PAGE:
downloadFor years and in my book, I’ve tried to impress on VA claimants the absolute necessity for continuing to pound home the appeal-even if it involves remand after remand after Joint Motion to Remand. Here it paid off in a unique decision all of us can utilize. Print it up and hand it to you nexus doctor.  Several passages are gold for our claims. To wit:

The Veteran’s attorney submitted an October 2012 statement from a private physician. This physician disagreed with the findings of the August 2012 opinion of the physician’s assistant. He reported a brief explanation and history of Hepatitis C infection, noting that it is usually asymptomatic. He reported that the virus was initially isolated in 1989 and a reliable test was not developed until 1992. He stated that the virus is transmitted blood to blood, usually by tattoos, infected needles, razors, blood transfusions, etc. He added that the acute phase was 6 months and that the person was usually asymptomatic. Further, in approximately eighty percent of infected individuals, the antibody is detectable about 3-15 weeks after infection. He also referred to April 2000 medical testimony presented before the Subcommittee on Benefits on Veterans Affairs, which noted that one out of every 10 veterans were infected with Hepatitis C virus (HCV)), which is a rate five times greater than the 1.8 % infection rate of the general population. In addition he noted a 1999 Veterans Health Administration Study that found that 10 percent of veterans were infected with Hepatitis C.

This physician also noted that you need only one drop of blood of infected blood to come into contact with the blood stream, which can happen with a small nick of a razor or with micro tears in the gums of your mouth. The virus does not have to be directly injected into the veins. He reiterated that the Board conceded that he was exposed to blood while on active duty.

He stated that he disagreed with the findings of the VA examiner in August 2012 regarding the absence of documented treatment for Hepatitis C for an extended period of time after service discharge. He noted that a reliable test for Hepatitis C was not developed until 1992. Moreover, Hepatitis C does not manifest as an acute illness upon contraction of the virus and is usually not detected until decades later when there is late stage liver damage. As such, the VA finding that the lack of a diagnosis of Hepatitis C for nearly 35 years should not apply.

In addition he disagreed with the VA examiner’s reference to the Veteran’s post service high-risk activity. He stated that the Veteran would have had to share intranasal devices contaminated with Hepatitis C and have an open portal of blood entry in his nares. The physician found that there was a much higher chance of contracting Hepatitis C from such in-service activity as multi-injection air gun than any intranasal transfer from drug use. Finally he disagreed with the VA examiner’s statements regarding the fact that the Veteran’s military service represented approximately five percent of his adult life. He argued that regardless of the percentage of time the Veteran spent in the military, he was exposed to blood (as conceded by the Board), then it is just as likely as not that he contracted Hepatitis C while in-service. He stated that “[it] would be impossible for anyone to say specifically which route caused his Hepatitis C infection. There is no way to pinpoint one of those modes of transmission as the only factor.”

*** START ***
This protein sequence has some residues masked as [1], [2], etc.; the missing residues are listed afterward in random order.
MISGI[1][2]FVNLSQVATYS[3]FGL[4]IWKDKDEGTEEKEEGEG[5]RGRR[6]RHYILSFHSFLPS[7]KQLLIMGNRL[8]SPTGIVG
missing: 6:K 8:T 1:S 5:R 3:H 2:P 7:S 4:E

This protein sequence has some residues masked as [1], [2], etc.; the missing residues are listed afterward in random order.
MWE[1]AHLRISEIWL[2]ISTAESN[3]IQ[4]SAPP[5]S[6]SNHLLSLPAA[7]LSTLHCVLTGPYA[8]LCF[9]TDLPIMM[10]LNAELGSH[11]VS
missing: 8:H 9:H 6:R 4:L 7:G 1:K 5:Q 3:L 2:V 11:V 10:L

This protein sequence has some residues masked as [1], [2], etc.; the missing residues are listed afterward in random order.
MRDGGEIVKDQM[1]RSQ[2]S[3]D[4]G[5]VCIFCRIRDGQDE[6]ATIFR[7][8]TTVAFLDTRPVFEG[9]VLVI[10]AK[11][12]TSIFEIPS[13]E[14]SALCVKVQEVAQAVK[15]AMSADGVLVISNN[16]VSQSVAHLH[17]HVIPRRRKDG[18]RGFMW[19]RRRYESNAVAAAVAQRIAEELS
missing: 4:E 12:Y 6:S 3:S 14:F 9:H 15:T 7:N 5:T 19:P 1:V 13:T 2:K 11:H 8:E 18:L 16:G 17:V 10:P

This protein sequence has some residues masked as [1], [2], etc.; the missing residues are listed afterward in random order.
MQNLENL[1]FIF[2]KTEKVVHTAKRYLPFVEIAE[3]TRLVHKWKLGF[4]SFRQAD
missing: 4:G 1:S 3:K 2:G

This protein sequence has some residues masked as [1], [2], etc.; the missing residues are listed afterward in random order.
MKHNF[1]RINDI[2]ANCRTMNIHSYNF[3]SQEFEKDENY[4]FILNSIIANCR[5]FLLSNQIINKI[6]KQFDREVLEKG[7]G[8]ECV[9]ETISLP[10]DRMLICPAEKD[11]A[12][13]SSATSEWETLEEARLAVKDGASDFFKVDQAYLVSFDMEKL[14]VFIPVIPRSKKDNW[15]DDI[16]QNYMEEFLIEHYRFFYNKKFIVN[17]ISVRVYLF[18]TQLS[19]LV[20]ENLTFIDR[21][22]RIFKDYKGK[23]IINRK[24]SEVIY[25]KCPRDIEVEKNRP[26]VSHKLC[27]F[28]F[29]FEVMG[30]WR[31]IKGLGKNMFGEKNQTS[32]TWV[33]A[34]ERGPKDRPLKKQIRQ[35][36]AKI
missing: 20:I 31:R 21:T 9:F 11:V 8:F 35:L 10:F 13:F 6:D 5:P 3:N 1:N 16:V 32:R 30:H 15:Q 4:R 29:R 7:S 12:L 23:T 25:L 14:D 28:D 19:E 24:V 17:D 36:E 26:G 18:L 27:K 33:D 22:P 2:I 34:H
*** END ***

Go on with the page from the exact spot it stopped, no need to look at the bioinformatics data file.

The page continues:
Well, there you have it. The first admission by a medical professional that a jetgun is far more lethal than a coke straw. Well, duh.


RO Denial in 2008

BVA remand in 2009

BVA denial  in December 2010

Court JMRs the BVA in April 2011

BVA remands again in September 2011

BVA denies again in December 2012

Court vacates BVA denial and JMRs to the Board again in August 2013

BVA reverses and approves SC May 2014.

Now, just imagine if he had not had Rule 900 and an advancement on the docket? This old boy would either be dead or still sitting at St. Pete’s awaiting the first of those BVA remands from back in 2009. Ain’t justice a wonderful thing when it works?

imagesBookmark this one under “One Drop of Blood”. It’s about time they realize what a lethal disease factory we are. With ten pints of blood, you could theoretically contaminate every man woman and child in America.  At the VA, you could only infect yourself if you shot up or snorted the Devil’s dandruff.

And a warm thank you of appreciation to Kathy Lieberman, Esquire for her bang up job of rainmaker for this gentleman Vet.

About asknod

VA claims blogger
This entry was posted in BvA HCV decisions, HCV Health, HCV Risks (documented) and tagged , , , , , , , , , , , , , , , , , , , . Bookmark the permalink.


  1. hepper74 says:

    Starting the magic juice tomorrow. I have high hopes for the cure and it should wrap up in 24 weeks.

  2. Skywalker says:

    This is just what examiners do, I guess–fall on any other etiology but what you are there to service connect. Seriously. I just had a C & P for radiculitis–something pretty simple since a left shoulder spasm was radiating down the left arm. But she insisted the two (shoulder and arm/hand) couldn’t be related, because the “body does funny things” and it must be a coincidence. So she diagnosed cubital tunnel syndrome instead. Oh well.

  3. Kiedove says:

    Wow…this particular examinar is from hell. A real hater. But it ended well thanks to everyone’s efforts! More good news please.

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